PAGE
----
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Opinion

Bali’s belching volcano gives bankers pause

Bali’s Mount Agung is being watched closely by island inhabitants, holidaymakers… and the World Bank and IMF.

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On September 20, a series of tremors aroused fears that the volcano, which last erupted in 1963, might be stirring once again.

At the time of writing nothing had been disrupted, not even a flight, while the alert rating on the volcano had been raised to ‘advisory’, meaning it is showing signs of elevated unrest. 

But if it perks up over the year ahead, it is going to present an interesting call for the IMF and World Bank, which are due to hold their annual meeting in Bali next October.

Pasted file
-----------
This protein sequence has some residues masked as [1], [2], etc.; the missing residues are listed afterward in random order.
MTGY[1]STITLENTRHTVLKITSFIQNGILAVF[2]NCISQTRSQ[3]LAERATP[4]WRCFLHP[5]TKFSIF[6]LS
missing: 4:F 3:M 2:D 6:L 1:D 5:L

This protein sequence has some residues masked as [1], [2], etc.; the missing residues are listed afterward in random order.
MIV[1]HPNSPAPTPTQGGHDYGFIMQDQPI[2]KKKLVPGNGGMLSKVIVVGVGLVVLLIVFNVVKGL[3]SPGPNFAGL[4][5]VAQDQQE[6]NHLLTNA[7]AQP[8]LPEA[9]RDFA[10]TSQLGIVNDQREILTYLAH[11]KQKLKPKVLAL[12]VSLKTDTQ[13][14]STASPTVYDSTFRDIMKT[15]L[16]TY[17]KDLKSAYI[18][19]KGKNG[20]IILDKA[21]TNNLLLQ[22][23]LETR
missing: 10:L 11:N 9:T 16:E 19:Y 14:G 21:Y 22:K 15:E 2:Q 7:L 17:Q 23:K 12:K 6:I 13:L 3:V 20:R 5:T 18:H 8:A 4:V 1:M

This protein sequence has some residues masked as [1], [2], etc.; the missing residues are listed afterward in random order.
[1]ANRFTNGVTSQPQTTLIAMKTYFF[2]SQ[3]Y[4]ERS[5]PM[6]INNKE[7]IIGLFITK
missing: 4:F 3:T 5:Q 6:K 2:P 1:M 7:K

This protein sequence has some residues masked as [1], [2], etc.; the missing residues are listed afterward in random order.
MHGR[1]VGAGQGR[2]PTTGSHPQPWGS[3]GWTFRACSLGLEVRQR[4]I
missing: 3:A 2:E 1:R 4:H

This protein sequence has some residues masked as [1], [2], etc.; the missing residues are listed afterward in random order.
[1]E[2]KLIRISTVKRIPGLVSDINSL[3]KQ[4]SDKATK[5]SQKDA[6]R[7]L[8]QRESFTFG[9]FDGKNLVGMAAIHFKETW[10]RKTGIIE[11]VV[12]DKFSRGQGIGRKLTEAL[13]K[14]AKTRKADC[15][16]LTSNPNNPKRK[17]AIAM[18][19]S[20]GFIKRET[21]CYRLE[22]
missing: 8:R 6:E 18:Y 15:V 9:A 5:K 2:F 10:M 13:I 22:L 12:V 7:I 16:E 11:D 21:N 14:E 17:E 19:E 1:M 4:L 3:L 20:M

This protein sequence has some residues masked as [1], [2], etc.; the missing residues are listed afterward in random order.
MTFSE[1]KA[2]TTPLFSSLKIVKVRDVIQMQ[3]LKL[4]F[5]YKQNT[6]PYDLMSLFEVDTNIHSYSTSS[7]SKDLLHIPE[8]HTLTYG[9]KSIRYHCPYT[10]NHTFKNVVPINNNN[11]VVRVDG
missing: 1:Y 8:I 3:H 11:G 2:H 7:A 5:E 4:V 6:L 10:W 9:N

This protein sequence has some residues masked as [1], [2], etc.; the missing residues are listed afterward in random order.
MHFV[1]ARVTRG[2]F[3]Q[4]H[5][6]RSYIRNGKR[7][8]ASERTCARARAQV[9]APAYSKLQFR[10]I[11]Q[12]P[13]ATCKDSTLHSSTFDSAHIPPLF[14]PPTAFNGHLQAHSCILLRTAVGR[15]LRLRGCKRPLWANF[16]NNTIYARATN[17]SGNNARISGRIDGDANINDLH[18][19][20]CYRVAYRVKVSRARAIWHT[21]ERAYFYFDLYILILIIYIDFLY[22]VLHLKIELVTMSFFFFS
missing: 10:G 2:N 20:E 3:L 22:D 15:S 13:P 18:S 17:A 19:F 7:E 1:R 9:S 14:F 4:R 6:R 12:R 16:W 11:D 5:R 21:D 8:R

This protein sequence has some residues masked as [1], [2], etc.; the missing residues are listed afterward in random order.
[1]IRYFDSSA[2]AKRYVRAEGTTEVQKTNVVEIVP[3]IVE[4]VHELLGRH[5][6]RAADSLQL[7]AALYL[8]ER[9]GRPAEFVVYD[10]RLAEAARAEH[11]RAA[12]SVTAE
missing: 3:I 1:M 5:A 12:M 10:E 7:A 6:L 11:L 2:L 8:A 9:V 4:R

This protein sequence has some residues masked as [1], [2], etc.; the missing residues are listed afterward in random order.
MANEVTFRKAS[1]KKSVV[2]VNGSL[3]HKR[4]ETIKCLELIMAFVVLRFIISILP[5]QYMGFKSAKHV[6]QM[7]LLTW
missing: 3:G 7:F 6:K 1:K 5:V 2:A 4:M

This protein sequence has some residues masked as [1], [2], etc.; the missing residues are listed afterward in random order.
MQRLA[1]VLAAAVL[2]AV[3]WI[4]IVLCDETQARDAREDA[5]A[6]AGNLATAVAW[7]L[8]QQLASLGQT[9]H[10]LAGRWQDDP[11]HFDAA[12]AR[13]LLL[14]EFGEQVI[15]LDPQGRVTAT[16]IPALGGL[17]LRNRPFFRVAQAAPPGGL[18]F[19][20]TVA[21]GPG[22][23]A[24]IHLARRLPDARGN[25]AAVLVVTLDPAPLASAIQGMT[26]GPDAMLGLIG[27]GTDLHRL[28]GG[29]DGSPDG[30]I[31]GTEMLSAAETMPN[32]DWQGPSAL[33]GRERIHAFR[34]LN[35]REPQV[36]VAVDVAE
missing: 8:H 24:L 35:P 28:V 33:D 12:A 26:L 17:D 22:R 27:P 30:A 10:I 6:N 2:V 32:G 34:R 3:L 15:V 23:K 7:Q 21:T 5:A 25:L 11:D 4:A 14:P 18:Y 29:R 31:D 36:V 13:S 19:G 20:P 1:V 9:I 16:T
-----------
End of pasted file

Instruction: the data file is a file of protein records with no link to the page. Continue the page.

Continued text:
More than likely it will come to naught and the biggest threat to the annual meeting will be the legendary appalling state of the traffic to and from the airport. A Euromoney operative got stuck for two hours on an eight-mile trip to the airport in September, despite the fact that most of the journey these days is on a road that was constructed over the sea to avoid land requisition disputes. 

Apparently Bali is to gain a new underpass to ease congestion ahead of the meeting. If Indonesia’s usual pace of infrastructure development is observed, expect it to open three years after the meeting has finished. 



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